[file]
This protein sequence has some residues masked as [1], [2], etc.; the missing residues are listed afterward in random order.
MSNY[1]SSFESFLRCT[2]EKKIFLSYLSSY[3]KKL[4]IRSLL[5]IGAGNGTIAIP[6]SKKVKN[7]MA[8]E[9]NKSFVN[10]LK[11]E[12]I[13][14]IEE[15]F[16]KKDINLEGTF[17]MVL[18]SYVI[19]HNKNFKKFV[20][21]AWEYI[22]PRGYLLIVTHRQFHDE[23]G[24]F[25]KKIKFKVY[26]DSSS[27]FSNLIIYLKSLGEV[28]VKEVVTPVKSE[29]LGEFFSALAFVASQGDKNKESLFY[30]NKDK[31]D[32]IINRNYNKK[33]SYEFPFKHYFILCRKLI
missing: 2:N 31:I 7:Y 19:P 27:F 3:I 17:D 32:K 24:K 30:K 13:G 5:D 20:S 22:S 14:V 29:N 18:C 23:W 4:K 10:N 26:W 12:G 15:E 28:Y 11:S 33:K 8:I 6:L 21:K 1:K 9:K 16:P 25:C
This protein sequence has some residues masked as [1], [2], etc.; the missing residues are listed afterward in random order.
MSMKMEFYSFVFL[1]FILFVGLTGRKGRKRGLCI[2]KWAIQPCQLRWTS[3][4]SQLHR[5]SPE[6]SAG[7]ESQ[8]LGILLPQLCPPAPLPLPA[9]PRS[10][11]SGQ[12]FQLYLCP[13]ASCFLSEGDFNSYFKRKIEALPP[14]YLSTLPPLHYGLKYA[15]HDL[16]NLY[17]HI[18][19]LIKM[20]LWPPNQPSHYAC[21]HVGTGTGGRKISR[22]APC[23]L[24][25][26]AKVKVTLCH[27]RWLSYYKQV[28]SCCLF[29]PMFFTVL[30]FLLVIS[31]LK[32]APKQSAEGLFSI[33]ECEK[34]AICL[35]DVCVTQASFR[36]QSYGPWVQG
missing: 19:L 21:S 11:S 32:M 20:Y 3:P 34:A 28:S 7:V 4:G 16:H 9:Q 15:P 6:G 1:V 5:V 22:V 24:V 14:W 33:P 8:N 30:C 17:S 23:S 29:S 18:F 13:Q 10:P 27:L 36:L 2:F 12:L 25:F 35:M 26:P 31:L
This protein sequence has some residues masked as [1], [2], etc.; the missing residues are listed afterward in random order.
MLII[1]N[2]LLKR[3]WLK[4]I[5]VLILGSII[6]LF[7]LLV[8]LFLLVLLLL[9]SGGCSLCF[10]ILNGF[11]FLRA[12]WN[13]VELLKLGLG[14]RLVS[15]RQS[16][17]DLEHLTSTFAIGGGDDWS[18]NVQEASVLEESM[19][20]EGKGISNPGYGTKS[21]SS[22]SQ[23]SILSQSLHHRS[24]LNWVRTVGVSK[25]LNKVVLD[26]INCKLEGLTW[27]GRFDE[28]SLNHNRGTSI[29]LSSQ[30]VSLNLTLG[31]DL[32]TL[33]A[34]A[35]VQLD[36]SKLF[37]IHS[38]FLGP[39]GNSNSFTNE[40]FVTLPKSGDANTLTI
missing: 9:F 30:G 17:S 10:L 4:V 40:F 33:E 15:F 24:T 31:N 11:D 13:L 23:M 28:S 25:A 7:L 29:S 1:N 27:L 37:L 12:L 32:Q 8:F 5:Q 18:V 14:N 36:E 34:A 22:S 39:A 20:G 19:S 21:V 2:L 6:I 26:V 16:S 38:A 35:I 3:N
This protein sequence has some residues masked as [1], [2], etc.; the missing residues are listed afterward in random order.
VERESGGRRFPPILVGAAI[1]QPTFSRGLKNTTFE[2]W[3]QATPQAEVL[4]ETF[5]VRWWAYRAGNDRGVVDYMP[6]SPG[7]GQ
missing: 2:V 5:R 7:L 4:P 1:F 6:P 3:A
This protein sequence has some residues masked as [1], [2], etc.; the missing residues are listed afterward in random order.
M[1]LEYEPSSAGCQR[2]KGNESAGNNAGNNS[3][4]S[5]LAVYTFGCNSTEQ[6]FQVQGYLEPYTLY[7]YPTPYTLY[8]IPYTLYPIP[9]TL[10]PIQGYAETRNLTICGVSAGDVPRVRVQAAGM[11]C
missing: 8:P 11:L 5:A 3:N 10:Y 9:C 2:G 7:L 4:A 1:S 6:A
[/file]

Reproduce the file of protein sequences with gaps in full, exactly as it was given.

This protein sequence has some residues masked as [1], [2], etc.; the missing residues are listed afterward in random order.
MSNY[1]SSFESFLRCT[2]EKKIFLSYLSSY[3]KKL[4]IRSLL[5]IGAGNGTIAIP[6]SKKVKN[7]MA[8]E[9]NKSFVN[10]LK[11]E[12]I[13][14]IEE[15]F[16]KKDINLEGTF[17]MVL[18]SYVI[19]HNKNFKKFV[20][21]AWEYI[22]PRGYLLIVTHRQFHDE[23]G[24]F[25]KKIKFKVY[26]DSSS[27]FSNLIIYLKSLGEV[28]VKEVVTPVKSE[29]LGEFFSALAFVASQGDKNKESLFY[30]NKDK[31]D[32]IINRNYNKK[33]SYEFPFKHYFILCRKLI
missing: 2:N 31:I 7:Y 19:P 27:F 3:I 17:D 32:K 24:K 30:K 13:G 5:D 20:S 22:S 14:V 29:N 18:C 23:W 4:K 10:N 26:W 12:G 15:E 28:Y 11:S 33:K 8:I 6:L 21:K 1:K 9:K 16:P 25:C
This protein sequence has some residues masked as [1], [2], etc.; the missing residues are listed afterward in random order.
MSMKMEFYSFVFL[1]FILFVGLTGRKGRKRGLCI[2]KWAIQPCQLRWTS[3][4]SQLHR[5]SPE[6]SAG[7]ESQ[8]LGILLPQLCPPAPLPLPA[9]PRS[10][11]SGQ[12]FQLYLCP[13]ASCFLSEGDFNSYFKRKIEALPP[14]YLSTLPPLHYGLKYA[15]HDL[16]NLY[17]HI[18][19]LIKM[20]LWPPNQPSHYAC[21]HVGTGTGGRKISR[22]APC[23]L[24][25][26]AKVKVTLCH[27]RWLSYYKQV[28]SCCLF[29]PMFFTVL[30]FLLVIS[31]LK[32]APKQSAEGLFSI[33]ECEK[34]AICL[35]DVCVTQASFR[36]QSYGPWVQG
missing: 19:L 21:S 11:S 32:M 20:Y 3:P 34:A 28:S 7:V 4:G 16:H 9:Q 15:P 6:G 1:V 5:V 22:V 24:V 14:W 33:P 8:N 30:C 17:S 23:S 29:S 18:F 13:Q 10:P 27:L 36:L 2:F 12:L 25:F 35:M 26:P 31:L
This protein sequence has some residues masked as [1], [2], etc.; the missing residues are listed afterward in random order.
MLII[1]N[2]LLKR[3]WLK[4]I[5]VLILGSII[6]LF[7]LLV[8]LFLLVLLLL[9]SGGCSLCF[10]ILNGF[11]FLRA[12]WN[13]VELLKLGLG[14]RLVS[15]RQS[16][17]DLEHLTSTFAIGGGDDWS[18]NVQEASVLEESM[19][20]EGKGISNPGYGTKS[21]SS[22]SQ[23]SILSQSLHHRS[24]LNWVRTVGVSK[25]LNKVVLD[26]INCKLEGLTW[27]GRFDE[28]SLNHNRGTSI[29]LSSQ[30]VSLNLTLG[31]DL[32]TL[33]A[34]A[35]VQLD[36]SKLF[37]IHS[38]FLGP[39]GNSNSFTNE[40]FVTLPKSGDANTLTI
missing: 9:F 30:G 17:S 10:L 4:V 40:F 33:E 15:F 24:T 31:N 11:D 13:L 23:M 28:S 25:A 7:L 29:S 1:N 27:L 37:L 12:L 32:Q 8:F 5:Q 18:V 14:N 36:E 34:A 22:S 39:A 20:G 19:S 21:V 2:L 6:I 26:V 16:S 38:A 35:I 3:N
This protein sequence has some residues masked as [1], [2], etc.; the missing residues are listed afterward in random order.
VERESGGRRFPPILVGAAI[1]QPTFSRGLKNTTFE[2]W[3]QATPQAEVL[4]ETF[5]VRWWAYRAGNDRGVVDYMP[6]SPG[7]GQ
missing: 2:V 5:R 7:L 4:P 1:F 6:P 3:A
This protein sequence has some residues masked as [1], [2], etc.; the missing residues are listed afterward in random order.
M[1]LEYEPSSAGCQR[2]KGNESAGNNAGNNS[3][4]S[5]LAVYTFGCNSTEQ[6]FQVQGYLEPYTLY[7]YPTPYTLY[8]IPYTLYPIP[9]TL[10]PIQGYAETRNLTICGVSAGDVPRVRVQAAGM[11]C
missing: 8:P 11:L 5:A 3:N 10:Y 9:C 2:G 7:L 4:A 1:S 6:A